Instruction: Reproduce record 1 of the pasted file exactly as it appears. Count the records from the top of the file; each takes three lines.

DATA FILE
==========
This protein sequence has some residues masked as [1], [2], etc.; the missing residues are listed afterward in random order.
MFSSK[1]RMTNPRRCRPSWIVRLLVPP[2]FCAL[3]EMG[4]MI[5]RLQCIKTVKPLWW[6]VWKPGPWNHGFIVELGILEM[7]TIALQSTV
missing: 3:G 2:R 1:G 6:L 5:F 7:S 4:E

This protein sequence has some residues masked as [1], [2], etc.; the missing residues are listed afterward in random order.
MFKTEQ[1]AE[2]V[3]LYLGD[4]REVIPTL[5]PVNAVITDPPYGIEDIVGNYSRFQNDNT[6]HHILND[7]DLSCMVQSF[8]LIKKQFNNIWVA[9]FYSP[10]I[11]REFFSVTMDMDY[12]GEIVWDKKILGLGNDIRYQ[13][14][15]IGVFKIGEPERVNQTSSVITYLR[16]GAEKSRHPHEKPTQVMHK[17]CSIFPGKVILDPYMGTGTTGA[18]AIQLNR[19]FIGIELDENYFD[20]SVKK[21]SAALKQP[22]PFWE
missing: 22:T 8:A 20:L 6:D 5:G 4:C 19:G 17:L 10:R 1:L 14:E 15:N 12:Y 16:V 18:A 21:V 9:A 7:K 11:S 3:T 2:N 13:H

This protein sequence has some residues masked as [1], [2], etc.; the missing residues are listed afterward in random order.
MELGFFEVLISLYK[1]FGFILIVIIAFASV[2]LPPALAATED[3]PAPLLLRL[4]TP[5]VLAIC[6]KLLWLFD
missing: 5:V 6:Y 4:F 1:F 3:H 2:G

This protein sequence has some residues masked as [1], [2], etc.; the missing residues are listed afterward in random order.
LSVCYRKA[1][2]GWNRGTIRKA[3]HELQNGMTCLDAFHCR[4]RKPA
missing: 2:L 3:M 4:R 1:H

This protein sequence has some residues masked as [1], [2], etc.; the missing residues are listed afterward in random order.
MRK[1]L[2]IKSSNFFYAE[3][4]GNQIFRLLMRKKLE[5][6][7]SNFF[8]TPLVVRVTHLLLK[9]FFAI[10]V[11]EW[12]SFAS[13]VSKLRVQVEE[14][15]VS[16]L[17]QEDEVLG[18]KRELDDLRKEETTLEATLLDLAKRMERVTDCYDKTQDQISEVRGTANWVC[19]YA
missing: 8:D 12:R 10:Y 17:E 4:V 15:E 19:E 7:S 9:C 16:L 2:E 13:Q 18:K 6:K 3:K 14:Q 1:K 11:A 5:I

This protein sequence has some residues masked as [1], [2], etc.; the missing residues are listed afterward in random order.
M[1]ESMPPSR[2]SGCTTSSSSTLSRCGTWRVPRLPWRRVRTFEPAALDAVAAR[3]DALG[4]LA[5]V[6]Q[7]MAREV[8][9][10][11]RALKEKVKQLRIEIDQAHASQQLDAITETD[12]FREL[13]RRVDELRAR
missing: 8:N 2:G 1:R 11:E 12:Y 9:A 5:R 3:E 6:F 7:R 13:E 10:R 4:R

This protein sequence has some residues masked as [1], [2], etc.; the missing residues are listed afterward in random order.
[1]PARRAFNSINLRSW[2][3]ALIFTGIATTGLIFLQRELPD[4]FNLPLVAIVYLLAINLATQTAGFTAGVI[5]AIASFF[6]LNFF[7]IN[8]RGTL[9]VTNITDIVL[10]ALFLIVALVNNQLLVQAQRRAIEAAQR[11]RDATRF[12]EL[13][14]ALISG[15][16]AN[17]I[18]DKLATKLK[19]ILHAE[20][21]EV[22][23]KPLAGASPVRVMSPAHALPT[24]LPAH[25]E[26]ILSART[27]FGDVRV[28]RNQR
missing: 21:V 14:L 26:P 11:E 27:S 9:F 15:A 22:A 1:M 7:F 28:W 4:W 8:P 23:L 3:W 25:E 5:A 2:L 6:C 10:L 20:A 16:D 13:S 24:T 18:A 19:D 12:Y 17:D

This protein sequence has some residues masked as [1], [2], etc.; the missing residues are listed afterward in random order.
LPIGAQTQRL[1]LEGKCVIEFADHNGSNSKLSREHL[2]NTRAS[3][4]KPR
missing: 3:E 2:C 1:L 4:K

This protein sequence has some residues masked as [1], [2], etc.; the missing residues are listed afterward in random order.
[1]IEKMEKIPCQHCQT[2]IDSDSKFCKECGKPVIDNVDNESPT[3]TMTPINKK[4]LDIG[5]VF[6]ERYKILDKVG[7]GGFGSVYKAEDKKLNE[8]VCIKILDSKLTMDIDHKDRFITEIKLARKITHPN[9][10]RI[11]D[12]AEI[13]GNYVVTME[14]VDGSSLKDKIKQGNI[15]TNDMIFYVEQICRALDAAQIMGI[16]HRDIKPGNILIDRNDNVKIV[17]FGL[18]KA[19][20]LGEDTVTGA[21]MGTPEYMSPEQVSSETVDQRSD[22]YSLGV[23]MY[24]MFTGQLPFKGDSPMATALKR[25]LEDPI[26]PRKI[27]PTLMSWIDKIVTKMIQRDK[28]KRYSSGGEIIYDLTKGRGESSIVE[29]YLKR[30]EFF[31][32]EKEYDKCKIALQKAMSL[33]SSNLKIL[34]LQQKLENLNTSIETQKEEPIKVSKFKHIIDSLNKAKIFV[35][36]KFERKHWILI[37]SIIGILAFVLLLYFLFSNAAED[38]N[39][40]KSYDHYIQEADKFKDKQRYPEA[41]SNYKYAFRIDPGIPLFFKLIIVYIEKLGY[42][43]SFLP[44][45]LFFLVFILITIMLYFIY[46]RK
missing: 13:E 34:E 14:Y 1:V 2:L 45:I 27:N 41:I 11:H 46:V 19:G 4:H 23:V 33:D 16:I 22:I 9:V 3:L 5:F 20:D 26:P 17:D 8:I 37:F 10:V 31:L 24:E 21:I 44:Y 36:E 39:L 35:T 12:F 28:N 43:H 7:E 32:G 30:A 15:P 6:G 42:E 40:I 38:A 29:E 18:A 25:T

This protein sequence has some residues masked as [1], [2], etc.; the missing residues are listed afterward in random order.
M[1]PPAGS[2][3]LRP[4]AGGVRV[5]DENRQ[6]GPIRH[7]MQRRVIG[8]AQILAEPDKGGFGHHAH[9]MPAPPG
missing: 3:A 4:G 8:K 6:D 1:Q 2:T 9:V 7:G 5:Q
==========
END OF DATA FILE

This protein sequence has some residues masked as [1], [2], etc.; the missing residues are listed afterward in random order.
MFSSK[1]RMTNPRRCRPSWIVRLLVPP[2]FCAL[3]EMG[4]MI[5]RLQCIKTVKPLWW[6]VWKPGPWNHGFIVELGILEM[7]TIALQSTV
missing: 3:G 2:R 1:G 6:L 5:F 7:S 4:E